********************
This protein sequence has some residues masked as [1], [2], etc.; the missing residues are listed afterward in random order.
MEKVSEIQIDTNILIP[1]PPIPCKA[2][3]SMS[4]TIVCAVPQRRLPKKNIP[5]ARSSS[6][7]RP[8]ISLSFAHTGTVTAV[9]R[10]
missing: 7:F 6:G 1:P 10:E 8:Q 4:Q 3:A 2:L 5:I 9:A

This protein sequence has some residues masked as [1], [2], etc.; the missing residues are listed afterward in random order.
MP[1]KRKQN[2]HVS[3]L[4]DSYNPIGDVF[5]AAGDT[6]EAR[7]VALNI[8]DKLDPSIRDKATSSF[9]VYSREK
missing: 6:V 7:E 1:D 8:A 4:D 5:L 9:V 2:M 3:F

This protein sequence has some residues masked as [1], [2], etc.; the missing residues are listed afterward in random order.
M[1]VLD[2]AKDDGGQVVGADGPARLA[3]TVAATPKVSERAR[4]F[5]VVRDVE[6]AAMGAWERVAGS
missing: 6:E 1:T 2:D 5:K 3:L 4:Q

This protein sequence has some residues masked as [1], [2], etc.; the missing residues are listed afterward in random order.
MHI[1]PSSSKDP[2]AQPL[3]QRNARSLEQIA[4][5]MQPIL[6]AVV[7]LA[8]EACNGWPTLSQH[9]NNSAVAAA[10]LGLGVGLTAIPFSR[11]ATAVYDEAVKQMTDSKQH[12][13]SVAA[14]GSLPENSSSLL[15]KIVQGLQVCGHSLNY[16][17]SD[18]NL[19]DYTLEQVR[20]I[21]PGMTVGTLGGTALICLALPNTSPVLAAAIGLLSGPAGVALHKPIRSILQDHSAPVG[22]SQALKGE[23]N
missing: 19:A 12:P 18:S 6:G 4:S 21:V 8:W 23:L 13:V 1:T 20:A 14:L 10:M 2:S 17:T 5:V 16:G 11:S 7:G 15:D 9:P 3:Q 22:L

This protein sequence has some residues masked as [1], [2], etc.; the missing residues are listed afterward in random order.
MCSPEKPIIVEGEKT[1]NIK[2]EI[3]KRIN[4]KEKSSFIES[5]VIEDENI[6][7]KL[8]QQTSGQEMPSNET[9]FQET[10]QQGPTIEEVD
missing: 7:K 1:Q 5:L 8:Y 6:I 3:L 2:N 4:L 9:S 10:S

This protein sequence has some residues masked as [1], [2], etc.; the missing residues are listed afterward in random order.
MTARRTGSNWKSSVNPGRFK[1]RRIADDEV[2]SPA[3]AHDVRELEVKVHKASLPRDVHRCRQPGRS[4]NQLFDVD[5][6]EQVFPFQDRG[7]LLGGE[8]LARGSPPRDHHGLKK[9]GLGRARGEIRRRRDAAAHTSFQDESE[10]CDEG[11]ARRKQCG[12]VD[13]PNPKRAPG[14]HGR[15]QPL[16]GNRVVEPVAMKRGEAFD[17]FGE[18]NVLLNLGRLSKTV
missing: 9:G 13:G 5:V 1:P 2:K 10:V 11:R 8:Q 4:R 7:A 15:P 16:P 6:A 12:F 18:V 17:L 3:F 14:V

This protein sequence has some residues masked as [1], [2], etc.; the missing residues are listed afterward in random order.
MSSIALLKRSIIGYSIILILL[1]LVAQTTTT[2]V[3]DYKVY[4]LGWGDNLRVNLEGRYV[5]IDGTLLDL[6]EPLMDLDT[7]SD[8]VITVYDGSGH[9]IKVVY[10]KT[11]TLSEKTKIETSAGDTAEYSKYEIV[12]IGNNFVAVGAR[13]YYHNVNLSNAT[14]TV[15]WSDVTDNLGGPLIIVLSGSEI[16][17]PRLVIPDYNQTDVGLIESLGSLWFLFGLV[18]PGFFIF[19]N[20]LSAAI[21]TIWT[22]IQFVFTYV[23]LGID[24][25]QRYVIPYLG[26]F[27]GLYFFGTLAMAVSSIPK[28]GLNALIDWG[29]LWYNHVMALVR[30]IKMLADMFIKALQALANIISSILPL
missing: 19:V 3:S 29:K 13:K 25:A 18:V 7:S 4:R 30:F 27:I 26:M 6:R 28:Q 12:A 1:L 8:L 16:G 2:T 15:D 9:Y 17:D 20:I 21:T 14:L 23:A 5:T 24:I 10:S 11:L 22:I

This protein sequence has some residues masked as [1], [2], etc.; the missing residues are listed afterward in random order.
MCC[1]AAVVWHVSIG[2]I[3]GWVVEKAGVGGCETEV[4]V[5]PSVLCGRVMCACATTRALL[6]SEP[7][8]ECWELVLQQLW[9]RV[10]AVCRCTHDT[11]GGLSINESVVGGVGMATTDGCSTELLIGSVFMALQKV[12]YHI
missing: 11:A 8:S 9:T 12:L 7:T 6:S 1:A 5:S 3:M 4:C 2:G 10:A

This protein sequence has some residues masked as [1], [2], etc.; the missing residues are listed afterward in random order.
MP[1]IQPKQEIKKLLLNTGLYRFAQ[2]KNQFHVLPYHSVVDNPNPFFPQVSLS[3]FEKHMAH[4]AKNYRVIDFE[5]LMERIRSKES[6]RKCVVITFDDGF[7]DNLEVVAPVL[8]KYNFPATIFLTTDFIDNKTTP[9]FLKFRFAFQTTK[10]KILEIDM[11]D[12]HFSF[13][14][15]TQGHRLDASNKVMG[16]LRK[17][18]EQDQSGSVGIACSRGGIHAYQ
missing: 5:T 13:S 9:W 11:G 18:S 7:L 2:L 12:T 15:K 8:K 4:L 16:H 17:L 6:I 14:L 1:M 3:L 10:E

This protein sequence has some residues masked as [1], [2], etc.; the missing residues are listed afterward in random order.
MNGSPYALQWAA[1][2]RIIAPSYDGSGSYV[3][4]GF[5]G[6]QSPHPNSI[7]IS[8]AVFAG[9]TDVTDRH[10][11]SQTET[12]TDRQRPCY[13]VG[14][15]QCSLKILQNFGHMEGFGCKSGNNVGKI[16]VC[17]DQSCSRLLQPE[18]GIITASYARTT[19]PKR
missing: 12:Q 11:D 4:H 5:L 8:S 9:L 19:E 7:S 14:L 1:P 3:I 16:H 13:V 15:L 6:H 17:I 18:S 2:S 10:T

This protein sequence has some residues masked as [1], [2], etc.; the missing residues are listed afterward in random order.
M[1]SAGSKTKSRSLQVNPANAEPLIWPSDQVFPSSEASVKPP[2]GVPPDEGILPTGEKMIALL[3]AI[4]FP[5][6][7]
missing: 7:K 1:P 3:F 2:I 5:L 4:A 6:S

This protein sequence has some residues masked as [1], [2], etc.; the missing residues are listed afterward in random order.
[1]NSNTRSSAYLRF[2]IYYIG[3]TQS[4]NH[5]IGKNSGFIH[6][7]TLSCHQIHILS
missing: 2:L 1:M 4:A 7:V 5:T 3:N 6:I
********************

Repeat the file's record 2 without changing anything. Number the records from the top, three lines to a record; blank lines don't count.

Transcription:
This protein sequence has some residues masked as [1], [2], etc.; the missing residues are listed afterward in random order.
MP[1]KRKQN[2]HVS[3]L[4]DSYNPIGDVF[5]AAGDT[6]EAR[7]VALNI[8]DKLDPSIRDKATSSF[9]VYSREK
missing: 6:V 7:E 1:D 8:A 4:D 5:L 9:V 2:M 3:F